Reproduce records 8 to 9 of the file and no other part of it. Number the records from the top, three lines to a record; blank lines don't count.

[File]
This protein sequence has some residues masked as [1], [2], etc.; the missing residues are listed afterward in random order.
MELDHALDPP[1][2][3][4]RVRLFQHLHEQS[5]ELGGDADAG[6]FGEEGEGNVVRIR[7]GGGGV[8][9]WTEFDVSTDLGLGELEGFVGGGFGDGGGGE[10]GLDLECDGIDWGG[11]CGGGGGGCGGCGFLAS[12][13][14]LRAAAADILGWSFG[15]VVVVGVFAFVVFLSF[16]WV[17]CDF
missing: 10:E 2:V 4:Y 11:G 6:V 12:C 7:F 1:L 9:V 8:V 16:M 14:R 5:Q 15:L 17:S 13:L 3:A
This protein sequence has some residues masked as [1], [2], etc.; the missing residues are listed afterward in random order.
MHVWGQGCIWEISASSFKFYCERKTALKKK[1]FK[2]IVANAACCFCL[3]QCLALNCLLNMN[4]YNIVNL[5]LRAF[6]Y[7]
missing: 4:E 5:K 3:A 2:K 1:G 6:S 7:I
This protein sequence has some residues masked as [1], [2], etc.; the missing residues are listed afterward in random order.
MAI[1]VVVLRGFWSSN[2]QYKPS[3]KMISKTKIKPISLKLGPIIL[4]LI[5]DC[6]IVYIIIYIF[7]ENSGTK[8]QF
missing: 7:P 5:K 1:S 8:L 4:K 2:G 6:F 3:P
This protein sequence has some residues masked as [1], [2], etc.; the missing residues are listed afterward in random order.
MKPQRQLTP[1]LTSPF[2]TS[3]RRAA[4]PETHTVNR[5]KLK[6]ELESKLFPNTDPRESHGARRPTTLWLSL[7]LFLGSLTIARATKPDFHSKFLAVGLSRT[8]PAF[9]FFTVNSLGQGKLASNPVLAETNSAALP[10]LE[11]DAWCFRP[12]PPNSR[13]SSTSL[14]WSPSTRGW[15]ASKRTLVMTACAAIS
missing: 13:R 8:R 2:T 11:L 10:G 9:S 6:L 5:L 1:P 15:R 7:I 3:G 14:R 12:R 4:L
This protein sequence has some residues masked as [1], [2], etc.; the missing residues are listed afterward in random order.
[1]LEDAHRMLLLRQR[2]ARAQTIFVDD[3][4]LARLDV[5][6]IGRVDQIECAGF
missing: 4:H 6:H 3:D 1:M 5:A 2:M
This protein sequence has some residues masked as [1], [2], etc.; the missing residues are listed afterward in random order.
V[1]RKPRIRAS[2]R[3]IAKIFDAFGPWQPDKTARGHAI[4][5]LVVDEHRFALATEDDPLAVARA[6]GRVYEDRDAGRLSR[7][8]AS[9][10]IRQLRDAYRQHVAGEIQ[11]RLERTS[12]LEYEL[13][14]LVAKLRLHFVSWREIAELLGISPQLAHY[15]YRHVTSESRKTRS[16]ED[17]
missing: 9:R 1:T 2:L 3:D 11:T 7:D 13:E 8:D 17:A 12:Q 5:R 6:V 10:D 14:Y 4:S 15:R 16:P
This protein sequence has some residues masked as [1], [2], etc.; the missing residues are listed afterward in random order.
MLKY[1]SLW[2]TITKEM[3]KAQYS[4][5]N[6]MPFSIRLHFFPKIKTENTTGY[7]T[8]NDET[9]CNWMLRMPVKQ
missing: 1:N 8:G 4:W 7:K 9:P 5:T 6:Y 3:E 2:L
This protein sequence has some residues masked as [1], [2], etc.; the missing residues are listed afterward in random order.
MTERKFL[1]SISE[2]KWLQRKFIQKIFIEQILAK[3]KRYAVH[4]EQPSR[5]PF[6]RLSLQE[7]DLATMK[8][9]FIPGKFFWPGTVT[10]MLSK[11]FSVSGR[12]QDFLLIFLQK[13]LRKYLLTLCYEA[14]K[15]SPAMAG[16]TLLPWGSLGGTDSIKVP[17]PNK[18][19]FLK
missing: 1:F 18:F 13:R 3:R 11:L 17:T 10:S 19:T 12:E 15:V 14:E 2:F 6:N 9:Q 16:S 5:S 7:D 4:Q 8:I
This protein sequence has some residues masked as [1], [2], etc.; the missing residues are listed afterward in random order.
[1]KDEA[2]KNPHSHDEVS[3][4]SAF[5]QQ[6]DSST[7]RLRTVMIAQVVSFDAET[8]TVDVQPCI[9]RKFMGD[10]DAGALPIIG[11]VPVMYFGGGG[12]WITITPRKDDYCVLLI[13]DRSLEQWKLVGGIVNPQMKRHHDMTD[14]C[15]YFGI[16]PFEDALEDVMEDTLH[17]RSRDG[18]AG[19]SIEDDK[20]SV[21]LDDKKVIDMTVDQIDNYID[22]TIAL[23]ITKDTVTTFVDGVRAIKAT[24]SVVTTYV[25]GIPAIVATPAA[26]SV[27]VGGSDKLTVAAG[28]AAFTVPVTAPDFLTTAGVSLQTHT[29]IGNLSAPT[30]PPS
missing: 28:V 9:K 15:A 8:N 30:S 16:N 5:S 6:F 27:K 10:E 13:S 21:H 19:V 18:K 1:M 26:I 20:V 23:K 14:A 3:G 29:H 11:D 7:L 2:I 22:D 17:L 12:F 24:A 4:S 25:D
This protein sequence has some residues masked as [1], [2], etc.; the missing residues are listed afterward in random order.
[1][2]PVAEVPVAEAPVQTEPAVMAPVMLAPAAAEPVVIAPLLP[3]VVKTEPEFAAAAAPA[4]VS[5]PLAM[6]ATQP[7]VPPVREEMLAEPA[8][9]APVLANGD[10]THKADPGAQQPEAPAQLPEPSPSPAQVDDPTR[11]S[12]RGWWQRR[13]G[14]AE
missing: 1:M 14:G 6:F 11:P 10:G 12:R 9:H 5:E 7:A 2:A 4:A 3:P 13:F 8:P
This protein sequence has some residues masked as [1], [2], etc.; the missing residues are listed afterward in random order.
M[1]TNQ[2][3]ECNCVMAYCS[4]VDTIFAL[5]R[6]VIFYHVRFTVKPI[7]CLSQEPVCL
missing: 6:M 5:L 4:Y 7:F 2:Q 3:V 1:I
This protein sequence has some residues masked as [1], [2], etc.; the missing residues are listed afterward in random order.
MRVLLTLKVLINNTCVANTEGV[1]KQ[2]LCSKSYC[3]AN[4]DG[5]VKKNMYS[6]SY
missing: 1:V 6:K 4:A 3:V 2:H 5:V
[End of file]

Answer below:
This protein sequence has some residues masked as [1], [2], etc.; the missing residues are listed afterward in random order.
MTERKFL[1]SISE[2]KWLQRKFIQKIFIEQILAK[3]KRYAVH[4]EQPSR[5]PF[6]RLSLQE[7]DLATMK[8][9]FIPGKFFWPGTVT[10]MLSK[11]FSVSGR[12]QDFLLIFLQK[13]LRKYLLTLCYEA[14]K[15]SPAMAG[16]TLLPWGSLGGTDSIKVP[17]PNK[18][19]FLK
missing: 1:F 18:F 13:R 3:R 11:L 17:T 10:S 19:T 12:E 15:V 14:E 2:F 6:N 9:Q 16:S 5:S 7:D 4:Q 8:I
This protein sequence has some residues masked as [1], [2], etc.; the missing residues are listed afterward in random order.
[1]KDEA[2]KNPHSHDEVS[3][4]SAF[5]QQ[6]DSST[7]RLRTVMIAQVVSFDAET[8]TVDVQPCI[9]RKFMGD[10]DAGALPIIG[11]VPVMYFGGGG[12]WITITPRKDDYCVLLI[13]DRSLEQWKLVGGIVNPQMKRHHDMTD[14]C[15]YFGI[16]PFEDALEDVMEDTLH[17]RSRDG[18]AG[19]SIEDDK[20]SV[21]LDDKKVIDMTVDQIDNYID[22]TIAL[23]ITKDTVTTFVDGVRAIKAT[24]SVVTTYV[25]GIPAIVATPAA[26]SV[27]VGGSDKLTVAAG[28]AAFTVPVTAPDFLTTAGVSLQTHT[29]IGNLSAPT[30]PPS
missing: 28:V 9:K 15:A 8:N 30:S 16:N 5:S 6:F 27:K 10:E 13:S 21:H 19:V 18:K 1:M 26:I 20:V 23:K 14:A 3:G 29:H 11:D 7:L 2:I 22:D 17:L 12:F 24:A 4:S 25:D